First of all, if you haven’t read Dead and Gone, the latest in Charlaine Harris’ Sookie Stackhouse series, and you have any intention of reading it ever in your lifetime, then stop reading this blog.
I mean it.
If you’re still here, then I take it you have read the book and are prepared to consider just how seriously I might have miscalled it in my When the Hero You Want Isn’t the Hero She Gets post a few months ago.
Jumping the gun again, you say? (Surely not.)
Well, okay, so I know that the door is still open for Bill and Sam or other possible supes and that Ms. Harris continues to keep us dangling, but I have done a total turn-around as to what I think the author’s intentions might be.
And, as the tag line for True Blood season two, goes It Hurts So Good.
So, why was I so…well, so wrong? As someone who learned to look for authorial clues long ago, I thought it was a pivotal turning point in From Dead to Worse when Bill said he would die for Sookie and Eric didn’t. I took it as one of those Authorial Big Moments When Much Is Revealed – so much so, in fact, that I truly believed Eric was out of the picture.
I wasn’t happy about it, but since authors can be undeniably perverse sometimes (the subject of my previous post’s lament) in giving readers what they want, I thought it was time for Team Eric to throw in the towel.
Not only that – and I’ll admit it right now – I believed the author was foreshadowing Sam. The guy who’s always been there for her no matter what.
So, there’s just no denying that I seriously miscalled it. Seriously.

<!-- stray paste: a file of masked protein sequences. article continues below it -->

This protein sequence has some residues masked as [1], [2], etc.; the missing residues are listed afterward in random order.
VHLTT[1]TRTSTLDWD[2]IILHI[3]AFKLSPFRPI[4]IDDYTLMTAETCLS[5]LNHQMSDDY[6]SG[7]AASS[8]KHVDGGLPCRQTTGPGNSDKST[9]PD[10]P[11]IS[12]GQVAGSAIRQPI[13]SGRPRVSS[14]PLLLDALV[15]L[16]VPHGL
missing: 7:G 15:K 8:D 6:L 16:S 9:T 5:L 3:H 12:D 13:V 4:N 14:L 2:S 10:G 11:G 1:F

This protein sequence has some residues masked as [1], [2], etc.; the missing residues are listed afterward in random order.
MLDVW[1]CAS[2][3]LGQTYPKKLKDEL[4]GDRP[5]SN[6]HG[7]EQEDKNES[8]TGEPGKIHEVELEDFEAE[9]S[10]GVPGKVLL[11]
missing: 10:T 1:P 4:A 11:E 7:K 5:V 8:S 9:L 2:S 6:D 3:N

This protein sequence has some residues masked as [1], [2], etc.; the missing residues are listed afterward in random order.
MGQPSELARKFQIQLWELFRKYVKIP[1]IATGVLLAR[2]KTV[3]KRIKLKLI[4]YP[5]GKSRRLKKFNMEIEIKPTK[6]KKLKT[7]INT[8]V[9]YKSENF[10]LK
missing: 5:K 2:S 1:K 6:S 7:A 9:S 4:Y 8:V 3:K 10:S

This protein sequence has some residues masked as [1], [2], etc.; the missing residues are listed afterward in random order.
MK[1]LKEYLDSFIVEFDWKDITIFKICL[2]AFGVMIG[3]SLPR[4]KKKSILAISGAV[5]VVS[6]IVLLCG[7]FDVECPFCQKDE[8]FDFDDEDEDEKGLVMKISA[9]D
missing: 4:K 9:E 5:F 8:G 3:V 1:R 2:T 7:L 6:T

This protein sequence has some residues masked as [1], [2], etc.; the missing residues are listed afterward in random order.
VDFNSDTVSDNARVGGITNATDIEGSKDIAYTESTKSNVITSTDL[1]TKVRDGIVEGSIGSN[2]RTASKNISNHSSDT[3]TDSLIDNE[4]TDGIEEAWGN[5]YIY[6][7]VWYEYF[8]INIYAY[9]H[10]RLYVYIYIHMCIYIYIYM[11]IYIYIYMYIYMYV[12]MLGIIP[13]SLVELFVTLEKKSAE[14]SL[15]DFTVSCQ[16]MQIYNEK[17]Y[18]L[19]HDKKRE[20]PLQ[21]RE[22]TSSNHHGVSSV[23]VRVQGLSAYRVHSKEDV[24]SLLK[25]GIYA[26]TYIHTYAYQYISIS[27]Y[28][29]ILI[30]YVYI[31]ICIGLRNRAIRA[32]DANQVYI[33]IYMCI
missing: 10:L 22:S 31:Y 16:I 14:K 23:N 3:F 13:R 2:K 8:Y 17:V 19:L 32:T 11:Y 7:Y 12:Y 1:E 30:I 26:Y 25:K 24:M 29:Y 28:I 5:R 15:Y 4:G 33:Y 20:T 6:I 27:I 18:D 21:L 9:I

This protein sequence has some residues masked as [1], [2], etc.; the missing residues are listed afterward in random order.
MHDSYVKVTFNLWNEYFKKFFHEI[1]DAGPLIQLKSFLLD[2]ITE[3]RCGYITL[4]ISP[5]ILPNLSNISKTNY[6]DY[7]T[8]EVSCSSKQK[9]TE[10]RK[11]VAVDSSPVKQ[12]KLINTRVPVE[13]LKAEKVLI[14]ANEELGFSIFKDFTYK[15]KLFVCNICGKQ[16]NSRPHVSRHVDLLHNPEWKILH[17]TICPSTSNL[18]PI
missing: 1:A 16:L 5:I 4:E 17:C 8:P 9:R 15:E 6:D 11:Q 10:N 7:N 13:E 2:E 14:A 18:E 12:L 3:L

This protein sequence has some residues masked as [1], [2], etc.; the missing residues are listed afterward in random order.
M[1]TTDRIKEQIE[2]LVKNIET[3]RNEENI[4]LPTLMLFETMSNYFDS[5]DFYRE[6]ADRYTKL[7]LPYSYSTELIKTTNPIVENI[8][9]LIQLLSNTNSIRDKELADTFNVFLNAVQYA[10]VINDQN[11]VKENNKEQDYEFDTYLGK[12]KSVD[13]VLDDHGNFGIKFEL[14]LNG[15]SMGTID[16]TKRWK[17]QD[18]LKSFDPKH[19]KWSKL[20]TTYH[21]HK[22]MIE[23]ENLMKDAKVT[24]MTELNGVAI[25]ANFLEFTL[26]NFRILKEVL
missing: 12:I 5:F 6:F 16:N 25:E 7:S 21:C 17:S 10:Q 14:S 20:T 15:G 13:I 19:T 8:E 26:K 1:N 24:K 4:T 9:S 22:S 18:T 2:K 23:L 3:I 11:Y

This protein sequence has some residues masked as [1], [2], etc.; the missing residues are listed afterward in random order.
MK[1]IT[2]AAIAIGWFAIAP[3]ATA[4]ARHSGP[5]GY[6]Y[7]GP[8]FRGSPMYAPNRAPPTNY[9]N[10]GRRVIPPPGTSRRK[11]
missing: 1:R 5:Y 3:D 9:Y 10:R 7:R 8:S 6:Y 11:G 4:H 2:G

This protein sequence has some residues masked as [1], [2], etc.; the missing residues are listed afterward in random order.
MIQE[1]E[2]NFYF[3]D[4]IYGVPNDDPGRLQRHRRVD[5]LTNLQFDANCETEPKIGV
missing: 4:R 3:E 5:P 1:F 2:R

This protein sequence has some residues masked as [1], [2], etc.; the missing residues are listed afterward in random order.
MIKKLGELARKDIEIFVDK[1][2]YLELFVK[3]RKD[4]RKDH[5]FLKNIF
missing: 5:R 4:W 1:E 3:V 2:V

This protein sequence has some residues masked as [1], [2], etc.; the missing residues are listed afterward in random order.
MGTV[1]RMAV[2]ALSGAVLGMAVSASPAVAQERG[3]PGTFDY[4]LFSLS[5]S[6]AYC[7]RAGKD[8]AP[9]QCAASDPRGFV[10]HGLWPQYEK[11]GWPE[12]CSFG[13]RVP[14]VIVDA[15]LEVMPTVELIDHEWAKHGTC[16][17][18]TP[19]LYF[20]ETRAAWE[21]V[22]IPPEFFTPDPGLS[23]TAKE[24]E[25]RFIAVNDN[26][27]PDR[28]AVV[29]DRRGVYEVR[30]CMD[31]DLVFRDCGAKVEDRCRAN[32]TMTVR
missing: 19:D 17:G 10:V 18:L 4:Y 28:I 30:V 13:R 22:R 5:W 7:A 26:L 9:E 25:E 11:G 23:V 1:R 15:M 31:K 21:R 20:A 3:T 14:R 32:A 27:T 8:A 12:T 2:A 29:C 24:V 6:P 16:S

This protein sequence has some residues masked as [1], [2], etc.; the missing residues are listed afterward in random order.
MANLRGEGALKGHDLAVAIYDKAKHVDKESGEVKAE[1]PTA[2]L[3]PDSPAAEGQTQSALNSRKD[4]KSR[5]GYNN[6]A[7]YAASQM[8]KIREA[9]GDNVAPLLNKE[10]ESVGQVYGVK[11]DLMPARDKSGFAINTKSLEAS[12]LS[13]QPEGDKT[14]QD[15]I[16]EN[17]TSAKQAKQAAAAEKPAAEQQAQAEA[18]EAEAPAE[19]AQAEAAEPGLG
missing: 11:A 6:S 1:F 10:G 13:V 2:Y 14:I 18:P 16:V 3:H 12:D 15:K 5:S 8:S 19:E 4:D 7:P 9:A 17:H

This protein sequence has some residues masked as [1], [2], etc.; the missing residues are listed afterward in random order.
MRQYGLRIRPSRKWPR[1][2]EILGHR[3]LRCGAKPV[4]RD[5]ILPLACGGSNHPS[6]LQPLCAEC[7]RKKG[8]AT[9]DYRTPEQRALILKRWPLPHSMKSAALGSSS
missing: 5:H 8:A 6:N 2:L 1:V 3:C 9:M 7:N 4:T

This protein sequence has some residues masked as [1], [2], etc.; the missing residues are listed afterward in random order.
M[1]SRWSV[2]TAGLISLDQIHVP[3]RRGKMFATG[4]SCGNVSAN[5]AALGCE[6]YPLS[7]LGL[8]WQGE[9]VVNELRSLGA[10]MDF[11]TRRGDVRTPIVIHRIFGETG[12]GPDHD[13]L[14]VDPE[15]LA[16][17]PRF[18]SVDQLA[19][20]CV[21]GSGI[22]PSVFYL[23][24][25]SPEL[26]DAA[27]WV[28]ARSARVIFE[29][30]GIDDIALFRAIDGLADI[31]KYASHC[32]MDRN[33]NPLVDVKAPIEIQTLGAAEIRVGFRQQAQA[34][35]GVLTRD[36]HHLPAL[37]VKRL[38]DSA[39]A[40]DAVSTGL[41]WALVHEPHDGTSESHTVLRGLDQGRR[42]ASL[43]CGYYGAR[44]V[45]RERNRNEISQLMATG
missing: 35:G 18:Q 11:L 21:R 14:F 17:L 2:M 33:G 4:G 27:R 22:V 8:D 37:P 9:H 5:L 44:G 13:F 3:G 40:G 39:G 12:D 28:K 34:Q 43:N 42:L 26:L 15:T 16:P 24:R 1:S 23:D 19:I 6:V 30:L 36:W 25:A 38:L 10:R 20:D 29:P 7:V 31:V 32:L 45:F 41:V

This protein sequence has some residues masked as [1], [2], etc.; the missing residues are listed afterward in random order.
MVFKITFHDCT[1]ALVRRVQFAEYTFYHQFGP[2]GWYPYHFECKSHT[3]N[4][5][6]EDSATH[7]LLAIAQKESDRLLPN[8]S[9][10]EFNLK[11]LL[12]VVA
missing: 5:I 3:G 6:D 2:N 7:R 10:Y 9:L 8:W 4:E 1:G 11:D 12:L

As those of us who loved and savored the book know, Dead and Gone featured All Eric All the Time until – almost literally – the final pages of the book. Do I think Ms. Harris is sort of artificially hedging her bets in that final hesitation in order to keep the series going? Yes, I do. Do I think that Niall was referring to Eric as the vampire who truly loved her? Yes, again.
Still, it’s undeniable that self-sacrificing Bill is there once again with the grandiose speeches and the Larger Than Life gestures when he proves without a doubt that he truly is willing to die for Sookie.
After all, Southern gentleman (and, as a Virginian, I can personally attest to this) are very good with the big talk and the grandiose gestures.
But it’s Eric who’s seen to her needs for the last few books – from the big ones to the smallest. And, whatever else goes down, I trust that he will have a damn good explanation on the “I had the plague” level as to why he didn’t come to her when she so desperately needed him. Hey, he learned to talk about “relationships” in this one. Surely confessing the reason for failing to come to “his woman” can follow that.
I also think (and it may be a bit Freudian) that it’s very interesting that Ms. Harris used the term “bonded” when referring to Sookie’s ultimate choice in the interview I recently did with her.
Clearly, I’m not the only one loving the book and the direction the author seems to be going. There’s a lively ongoing spoiler discussion on the Let’s Talk Romance Novels forum and I’ve been following it avidly. And, though we may disagree on some pretty basic elements, I think most of us would agree that it takes a very talented writer to stir up and sustain this much discussion – and passion.
As I write this today, Dead and Gone is number one on the NYT list and on my own hometown Washington Post list as well. That makes me happy. Good writers – great storytellers – deserve big success.
Genealogygirl, a commentor on my previous post, wondered if I wanted to re-think the Eric Factor, my proposed name for authorial perversity in not allowing heroines to have the hero readers want. Well, Genaologygirl, words eaten. Crow consumed.
We still don’t know where it’s going to end, but my dismissal of Eric as no longer being in the game was wrong. And it truly does Hurt So Good.